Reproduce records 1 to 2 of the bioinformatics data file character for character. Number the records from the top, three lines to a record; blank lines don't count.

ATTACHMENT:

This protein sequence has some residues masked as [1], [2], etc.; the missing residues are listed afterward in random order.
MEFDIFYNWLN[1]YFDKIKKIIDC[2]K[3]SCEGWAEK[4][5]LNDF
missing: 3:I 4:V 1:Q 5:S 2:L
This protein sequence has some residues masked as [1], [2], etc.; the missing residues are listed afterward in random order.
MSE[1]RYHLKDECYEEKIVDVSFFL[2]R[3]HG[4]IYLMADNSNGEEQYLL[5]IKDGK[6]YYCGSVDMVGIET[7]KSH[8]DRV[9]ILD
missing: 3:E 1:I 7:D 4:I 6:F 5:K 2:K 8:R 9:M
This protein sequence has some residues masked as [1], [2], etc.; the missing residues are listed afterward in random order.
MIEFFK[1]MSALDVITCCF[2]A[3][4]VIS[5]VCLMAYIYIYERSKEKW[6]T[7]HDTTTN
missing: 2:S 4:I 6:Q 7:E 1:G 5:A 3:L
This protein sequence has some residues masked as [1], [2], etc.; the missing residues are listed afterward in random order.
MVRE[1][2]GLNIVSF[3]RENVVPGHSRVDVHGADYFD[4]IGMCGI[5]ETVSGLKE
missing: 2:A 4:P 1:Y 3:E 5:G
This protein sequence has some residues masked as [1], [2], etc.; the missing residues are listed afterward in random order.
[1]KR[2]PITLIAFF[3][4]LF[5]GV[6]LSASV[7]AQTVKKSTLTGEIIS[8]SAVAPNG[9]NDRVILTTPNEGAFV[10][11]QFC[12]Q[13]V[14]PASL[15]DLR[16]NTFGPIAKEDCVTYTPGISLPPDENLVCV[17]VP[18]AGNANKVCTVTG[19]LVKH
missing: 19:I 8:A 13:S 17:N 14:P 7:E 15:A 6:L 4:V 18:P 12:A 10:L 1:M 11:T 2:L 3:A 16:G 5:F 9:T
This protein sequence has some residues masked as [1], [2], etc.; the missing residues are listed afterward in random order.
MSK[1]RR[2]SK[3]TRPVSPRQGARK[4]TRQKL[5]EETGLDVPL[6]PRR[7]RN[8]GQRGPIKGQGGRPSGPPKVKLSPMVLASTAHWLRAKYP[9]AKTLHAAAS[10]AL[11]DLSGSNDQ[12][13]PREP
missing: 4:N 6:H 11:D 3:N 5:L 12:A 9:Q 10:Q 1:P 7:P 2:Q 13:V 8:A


This protein sequence has some residues masked as [1], [2], etc.; the missing residues are listed afterward in random order.
MEFDIFYNWLN[1]YFDKIKKIIDC[2]K[3]SCEGWAEK[4][5]LNDF
missing: 3:I 4:V 1:Q 5:S 2:L
This protein sequence has some residues masked as [1], [2], etc.; the missing residues are listed afterward in random order.
MSE[1]RYHLKDECYEEKIVDVSFFL[2]R[3]HG[4]IYLMADNSNGEEQYLL[5]IKDGK[6]YYCGSVDMVGIET[7]KSH[8]DRV[9]ILD
missing: 3:E 1:I 7:D 4:I 6:F 5:K 2:K 8:R 9:M